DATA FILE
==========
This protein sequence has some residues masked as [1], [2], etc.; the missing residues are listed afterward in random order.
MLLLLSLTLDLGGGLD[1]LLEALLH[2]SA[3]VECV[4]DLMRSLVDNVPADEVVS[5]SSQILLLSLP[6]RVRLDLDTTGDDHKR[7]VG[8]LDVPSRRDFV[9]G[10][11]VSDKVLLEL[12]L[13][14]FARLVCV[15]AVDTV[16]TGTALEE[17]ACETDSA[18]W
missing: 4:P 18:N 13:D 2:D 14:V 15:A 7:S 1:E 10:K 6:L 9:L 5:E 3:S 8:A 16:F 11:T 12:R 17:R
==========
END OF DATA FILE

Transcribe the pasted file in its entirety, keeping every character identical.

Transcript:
This protein sequence has some residues masked as [1], [2], etc.; the missing residues are listed afterward in random order.
MLLLLSLTLDLGGGLD[1]LLEALLH[2]SA[3]VECV[4]DLMRSLVDNVPADEVVS[5]SSQILLLSLP[6]RVRLDLDTTGDDHKR[7]VG[8]LDVPSRRDFV[9]G[10][11]VSDKVLLEL[12]L[13][14]FARLVCV[15]AVDTV[16]TGTALEE[17]ACETDSA[18]W
missing: 4:P 18:N 13:D 2:D 14:V 15:A 7:S 1:E 10:K 6:L 9:L 5:E 3:S 8:A 16:F 11:T 12:R 17:R